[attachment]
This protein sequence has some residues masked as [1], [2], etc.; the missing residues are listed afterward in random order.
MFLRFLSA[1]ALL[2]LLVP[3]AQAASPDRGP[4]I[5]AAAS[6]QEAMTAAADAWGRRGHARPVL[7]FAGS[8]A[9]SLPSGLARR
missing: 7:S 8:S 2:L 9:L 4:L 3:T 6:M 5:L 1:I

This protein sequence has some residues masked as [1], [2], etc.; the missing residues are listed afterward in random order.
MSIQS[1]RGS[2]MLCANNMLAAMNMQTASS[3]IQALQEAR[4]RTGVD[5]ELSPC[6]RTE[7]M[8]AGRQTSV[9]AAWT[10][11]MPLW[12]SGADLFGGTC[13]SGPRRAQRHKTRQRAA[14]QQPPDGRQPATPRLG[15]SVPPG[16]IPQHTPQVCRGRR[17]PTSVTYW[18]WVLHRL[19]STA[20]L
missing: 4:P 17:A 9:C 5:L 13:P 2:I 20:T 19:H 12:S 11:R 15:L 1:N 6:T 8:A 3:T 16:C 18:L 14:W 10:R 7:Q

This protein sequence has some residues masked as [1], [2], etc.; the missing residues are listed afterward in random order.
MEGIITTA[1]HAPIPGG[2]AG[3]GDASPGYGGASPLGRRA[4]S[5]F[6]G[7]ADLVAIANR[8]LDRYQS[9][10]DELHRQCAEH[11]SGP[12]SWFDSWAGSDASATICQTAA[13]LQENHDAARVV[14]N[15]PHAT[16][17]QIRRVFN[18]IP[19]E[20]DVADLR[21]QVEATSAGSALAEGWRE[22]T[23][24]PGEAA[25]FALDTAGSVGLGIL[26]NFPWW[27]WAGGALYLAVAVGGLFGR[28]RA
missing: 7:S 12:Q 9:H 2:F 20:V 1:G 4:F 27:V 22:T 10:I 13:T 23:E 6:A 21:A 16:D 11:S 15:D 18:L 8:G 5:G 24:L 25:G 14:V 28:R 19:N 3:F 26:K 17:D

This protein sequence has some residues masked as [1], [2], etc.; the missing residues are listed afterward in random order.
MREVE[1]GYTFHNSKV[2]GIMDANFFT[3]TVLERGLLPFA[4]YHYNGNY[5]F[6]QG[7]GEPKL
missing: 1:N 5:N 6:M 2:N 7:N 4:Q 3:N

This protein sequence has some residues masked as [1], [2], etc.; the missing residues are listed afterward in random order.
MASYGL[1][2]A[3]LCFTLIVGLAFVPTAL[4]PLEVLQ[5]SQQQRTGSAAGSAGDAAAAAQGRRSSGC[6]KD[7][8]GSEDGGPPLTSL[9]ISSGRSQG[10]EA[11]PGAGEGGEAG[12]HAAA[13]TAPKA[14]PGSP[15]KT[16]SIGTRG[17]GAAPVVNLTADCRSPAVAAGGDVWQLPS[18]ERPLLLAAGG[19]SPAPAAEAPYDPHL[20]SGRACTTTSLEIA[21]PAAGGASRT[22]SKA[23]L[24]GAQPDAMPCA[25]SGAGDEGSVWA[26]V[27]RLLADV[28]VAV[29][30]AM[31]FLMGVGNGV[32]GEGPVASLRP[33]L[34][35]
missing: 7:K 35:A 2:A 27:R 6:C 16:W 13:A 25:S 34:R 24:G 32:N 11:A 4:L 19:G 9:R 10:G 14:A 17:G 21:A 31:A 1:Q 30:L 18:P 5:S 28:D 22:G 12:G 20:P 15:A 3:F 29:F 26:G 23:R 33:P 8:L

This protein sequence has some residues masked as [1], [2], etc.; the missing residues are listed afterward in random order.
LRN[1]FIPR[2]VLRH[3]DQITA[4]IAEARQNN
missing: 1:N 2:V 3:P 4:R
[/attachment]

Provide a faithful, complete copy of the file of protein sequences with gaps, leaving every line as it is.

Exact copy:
This protein sequence has some residues masked as [1], [2], etc.; the missing residues are listed afterward in random order.
MFLRFLSA[1]ALL[2]LLVP[3]AQAASPDRGP[4]I[5]AAAS[6]QEAMTAAADAWGRRGHARPVL[7]FAGS[8]A[9]SLPSGLARR
missing: 7:S 8:S 2:L 9:L 4:L 3:T 6:M 5:L 1:I

This protein sequence has some residues masked as [1], [2], etc.; the missing residues are listed afterward in random order.
MSIQS[1]RGS[2]MLCANNMLAAMNMQTASS[3]IQALQEAR[4]RTGVD[5]ELSPC[6]RTE[7]M[8]AGRQTSV[9]AAWT[10][11]MPLW[12]SGADLFGGTC[13]SGPRRAQRHKTRQRAA[14]QQPPDGRQPATPRLG[15]SVPPG[16]IPQHTPQVCRGRR[17]PTSVTYW[18]WVLHRL[19]STA[20]L
missing: 4:P 17:A 9:C 5:L 13:P 2:I 20:T 19:H 12:S 11:R 15:L 1:N 6:T 8:A 3:T 16:C 18:L 14:W 10:R 7:Q

This protein sequence has some residues masked as [1], [2], etc.; the missing residues are listed afterward in random order.
MEGIITTA[1]HAPIPGG[2]AG[3]GDASPGYGGASPLGRRA[4]S[5]F[6]G[7]ADLVAIANR[8]LDRYQS[9][10]DELHRQCAEH[11]SGP[12]SWFDSWAGSDASATICQTAA[13]LQENHDAARVV[14]N[15]PHAT[16][17]QIRRVFN[18]IP[19]E[20]DVADLR[21]QVEATSAGSALAEGWRE[22]T[23][24]PGEAA[25]FALDTAGSVGLGIL[26]NFPWW[27]WAGGALYLAVAVGGLFGR[28]RA
missing: 7:S 12:Q 9:H 2:F 20:V 1:G 4:F 27:V 22:T 10:I 13:T 23:E 6:A 21:A 16:D 11:S 15:D 18:L 8:G 5:G 24:L 25:G 14:V 28:R 19:N 3:F 26:K 17:D

This protein sequence has some residues masked as [1], [2], etc.; the missing residues are listed afterward in random order.
MREVE[1]GYTFHNSKV[2]GIMDANFFT[3]TVLERGLLPFA[4]YHYNGNY[5]F[6]QG[7]GEPKL
missing: 1:N 5:N 6:M 2:N 7:N 4:Q 3:N

This protein sequence has some residues masked as [1], [2], etc.; the missing residues are listed afterward in random order.
MASYGL[1][2]A[3]LCFTLIVGLAFVPTAL[4]PLEVLQ[5]SQQQRTGSAAGSAGDAAAAAQGRRSSGC[6]KD[7][8]GSEDGGPPLTSL[9]ISSGRSQG[10]EA[11]PGAGEGGEAG[12]HAAA[13]TAPKA[14]PGSP[15]KT[16]SIGTRG[17]GAAPVVNLTADCRSPAVAAGGDVWQLPS[18]ERPLLLAAGG[19]SPAPAAEAPYDPHL[20]SGRACTTTSLEIA[21]PAAGGASRT[22]SKA[23]L[24]GAQPDAMPCA[25]SGAGDEGSVWA[26]V[27]RLLADV[28]VAV[29][30]AM[31]FLMGVGNGV[32]GEGPVASLRP[33]L[34][35]
missing: 7:K 35:A 2:A 27:R 6:C 16:W 13:A 25:S 34:R 24:G 32:N 11:A 4:L 19:G 9:R 10:G 14:A 17:G 21:A 31:A 1:Q 30:L 18:P 5:S 28:D 22:G 12:G 20:P 15:A 3:F 29:F 26:G 23:R 33:P 8:L

This protein sequence has some residues masked as [1], [2], etc.; the missing residues are listed afterward in random order.
LRN[1]FIPR[2]VLRH[3]DQITA[4]IAEARQNN
missing: 1:N 2:V 3:P 4:R